Eating a kiwi helps reader get rid of canker sores
Q. I’ve always been susceptible to getting canker sores in my mouth, so when I heard that kiwi fruit could make them go away quickly, I had to try. Wow! My canker sore was gone in two days.
I had another one about a week later and ate a kiwi. Again, it was gone in two days. Now I don’t wait for the canker sore to show up. I just eat a kiwi every few days. I’m 58 and had suffered with canker sores since college.
A. Although we could find no scientific evidence that kiwi fruit helps heal canker sores, you are not the first to report this effect. Eight years ago, a reader wrote: “I have suffered with mouth ulcers all my life. I have tried many home remedies, over-the-counter cures and a few prescriptions. Eating one kiwi cures my canker sores as fast as the prescription steroid cream, and the kiwi doesn’t come with warnings about the danger of putting it in your mouth. It has helped a few of my friends also.”
Other canker-sore remedies include sauerkraut juice, powdered instant tea (or a wet tea bag), L-lysine, acidophilus and goldenseal.
Q. A friend found a mention of nettle leaf for allergy relief in your book and passed it along. It works wonderfully.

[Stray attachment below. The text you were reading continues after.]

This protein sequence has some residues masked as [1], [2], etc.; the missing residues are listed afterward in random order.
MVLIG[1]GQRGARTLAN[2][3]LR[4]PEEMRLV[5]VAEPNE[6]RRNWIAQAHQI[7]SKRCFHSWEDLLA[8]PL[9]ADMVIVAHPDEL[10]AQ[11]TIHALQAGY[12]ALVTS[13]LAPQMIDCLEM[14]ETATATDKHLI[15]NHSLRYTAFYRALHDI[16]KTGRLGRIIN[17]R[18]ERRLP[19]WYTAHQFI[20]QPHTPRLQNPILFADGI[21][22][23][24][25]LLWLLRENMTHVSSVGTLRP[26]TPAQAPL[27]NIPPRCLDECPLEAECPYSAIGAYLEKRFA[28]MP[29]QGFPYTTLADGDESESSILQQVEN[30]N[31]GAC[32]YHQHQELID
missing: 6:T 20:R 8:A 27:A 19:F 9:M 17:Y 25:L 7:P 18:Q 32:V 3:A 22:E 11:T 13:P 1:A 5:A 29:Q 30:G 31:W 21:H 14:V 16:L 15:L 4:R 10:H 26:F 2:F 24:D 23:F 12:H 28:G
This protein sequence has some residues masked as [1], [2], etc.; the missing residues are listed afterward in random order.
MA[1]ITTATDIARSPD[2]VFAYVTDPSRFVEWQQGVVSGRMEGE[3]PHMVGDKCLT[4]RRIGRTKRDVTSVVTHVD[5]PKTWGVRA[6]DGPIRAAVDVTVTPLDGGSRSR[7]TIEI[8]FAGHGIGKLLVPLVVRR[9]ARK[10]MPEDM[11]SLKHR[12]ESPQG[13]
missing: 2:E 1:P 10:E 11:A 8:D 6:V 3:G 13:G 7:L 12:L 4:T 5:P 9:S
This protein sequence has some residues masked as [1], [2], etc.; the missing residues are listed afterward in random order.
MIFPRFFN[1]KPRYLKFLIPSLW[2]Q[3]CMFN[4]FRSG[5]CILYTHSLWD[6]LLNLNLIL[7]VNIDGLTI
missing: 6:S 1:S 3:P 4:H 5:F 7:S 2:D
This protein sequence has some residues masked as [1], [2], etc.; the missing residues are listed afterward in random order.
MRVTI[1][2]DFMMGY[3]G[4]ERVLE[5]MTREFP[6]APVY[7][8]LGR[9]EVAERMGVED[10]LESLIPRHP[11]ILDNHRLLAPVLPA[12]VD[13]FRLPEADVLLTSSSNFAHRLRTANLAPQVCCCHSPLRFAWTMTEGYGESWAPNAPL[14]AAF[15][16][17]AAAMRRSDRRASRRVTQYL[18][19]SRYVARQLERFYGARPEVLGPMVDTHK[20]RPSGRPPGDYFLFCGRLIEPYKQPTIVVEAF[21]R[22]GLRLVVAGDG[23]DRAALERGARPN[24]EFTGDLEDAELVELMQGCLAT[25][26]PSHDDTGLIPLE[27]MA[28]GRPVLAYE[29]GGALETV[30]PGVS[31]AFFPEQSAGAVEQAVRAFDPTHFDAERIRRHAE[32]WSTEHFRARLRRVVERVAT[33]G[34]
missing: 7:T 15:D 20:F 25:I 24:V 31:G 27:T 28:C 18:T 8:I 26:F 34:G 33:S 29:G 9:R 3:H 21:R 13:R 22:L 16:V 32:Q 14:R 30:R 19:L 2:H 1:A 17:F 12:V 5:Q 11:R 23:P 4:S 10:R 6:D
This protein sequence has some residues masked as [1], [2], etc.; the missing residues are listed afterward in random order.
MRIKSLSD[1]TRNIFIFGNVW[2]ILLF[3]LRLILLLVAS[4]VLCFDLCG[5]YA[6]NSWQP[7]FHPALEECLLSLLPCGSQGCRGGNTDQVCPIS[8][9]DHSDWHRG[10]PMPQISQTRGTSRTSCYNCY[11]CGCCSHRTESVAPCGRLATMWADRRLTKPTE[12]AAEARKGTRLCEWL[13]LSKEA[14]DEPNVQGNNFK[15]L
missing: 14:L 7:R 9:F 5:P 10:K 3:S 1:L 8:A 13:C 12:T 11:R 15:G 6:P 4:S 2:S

It has also worked for others. A student in one of my college classes told me that he was unable to sleep the night before because of allergies. He took a dose of my nettle leaf extract. An hour later, he interrupted the class to say his symptoms were gone.
On your Web pages you discuss nettle root for prostate health. Are the uses of the leaf and the root different?
A. Stinging nettle (Urtica dioica) is a common herb in Europe, where the leaves also may be eaten as a vegetable. In this country, few people know about it.
You are correct that the nettle root extract is used to treat symptoms of enlarged prostate. The above-ground parts are used to treat symptoms of allergy (Alternative Medicine Review, September 2007).
We discuss this and many other natural approaches to allergy control in our book “Best Choices From The People’s Pharmacy.” It is available from libraries and bookstores or online (www.peoplespharmacy.com).
X In their column, Joe and Teresa Graedon answer letters from readers. Write to them in care of The Vindicator or e-mail them via their Web site: www.PeoplesPharmacy.com.
© 2008 King Features Syndicate Inc.